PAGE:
Counting winners and losers on Good Friday—and Easter

The Resurrection of Christ / Noel Coypel, 1700

The Resurrection of Christ / Noel Coypel, 1700

What is winning? And what is losing? In a baseball game, it’s obvious. At the end of the game, the team with the most runs wins. The other loses. In life, the distinction is not nearly as clear cut.

This is Holy Week. On Good Friday, it looked like Jesus lost. The two thieves crucified on either side of him had different views. On Easter, it turns out Jesus, and the second thief, won.

The chief priests gloated in triumph. “You claimed to be the Christ. Well, if you’re the Christ, let’s see you come down off that cross, loser!” His friends, those who dared to show up at all, cowered at a distance. That was Friday. On Sunday, Jesus rose from the dead.

One powerful lesson of Good Friday is that we can’t tell who’s winning and who’s losing based on what things look like at any moment. God, who sees the end from the beginning, has declared himself the winner over Satan.

He has also said that, regardless of appearances, we, his people, are more than conquerors through Christ. As the saying goes, “Read the back of the book. We win.”

  • Regardless of what’s happening to our investments?
  • Regardless of how sick and frail we might be?
  • Regardless of how strained our relationships might be?
  • Regardless of whether we achieved any of the goals we set for ourselves in our youth?

Yes. We win, because God wins. If we’re feeling whipped and beaten, well, it’s only Friday. The victory comes on Sunday.

Two criminals

Jesus was not crucified alone. In popular parlance, he was crucified between two thieves. Actually, these guys were not ordinary thieves. They were at least armed robbers. They may have also been Zealots, a sect of Jews that committed acts of terrorism against the Romans.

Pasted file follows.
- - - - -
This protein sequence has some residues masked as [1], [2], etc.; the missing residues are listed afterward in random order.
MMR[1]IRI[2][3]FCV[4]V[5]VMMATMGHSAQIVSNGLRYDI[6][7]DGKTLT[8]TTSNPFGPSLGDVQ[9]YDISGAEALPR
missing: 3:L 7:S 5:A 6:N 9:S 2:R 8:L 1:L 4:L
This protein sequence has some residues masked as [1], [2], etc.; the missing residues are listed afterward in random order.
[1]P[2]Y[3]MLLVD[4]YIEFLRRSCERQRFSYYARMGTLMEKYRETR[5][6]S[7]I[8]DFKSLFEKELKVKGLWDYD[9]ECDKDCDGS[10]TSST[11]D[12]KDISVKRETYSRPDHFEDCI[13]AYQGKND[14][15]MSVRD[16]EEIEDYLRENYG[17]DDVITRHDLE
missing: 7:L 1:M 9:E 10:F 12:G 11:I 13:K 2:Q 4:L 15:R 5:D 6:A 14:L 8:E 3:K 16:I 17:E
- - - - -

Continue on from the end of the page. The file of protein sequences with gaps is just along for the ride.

The way I have always heard this passage explained is that the first criminal joined the chief priests in mocking Jesus, but the second criminal was a believer and expressed faith in his kingdom. What does Scripture really say?

39 Then one of the criminals hanging there began to yell insults at Him: “Aren’t You the Messiah? Save Yourself and us!”

40 But the other answered, rebuking him: “Don’t you even fear God, since you are undergoing the same punishment? 41 We are punished justly, because we’re getting back what we deserve for the things we did, but this man has done nothing wrong.” 42 Then he said, “Jesus, remember me when You come into Your kingdom!”

43 And He said to him, “I assure you: Today you will be with Me in paradise.” (Luke 23:39-43, HCSB)

The first was certainly heaping abuse on Jesus, but it was more scolding than mocking. Since he acknowledged that Jesus was the Messiah, he was clearly a believer, but a disappointed and frustrated one.

He believed correctly that Jesus was Messiah, but he believed incorrectly that the Messiah should overpower the Romans and restore the Jewish kingdom. And here was the Messiah on the cross next to him.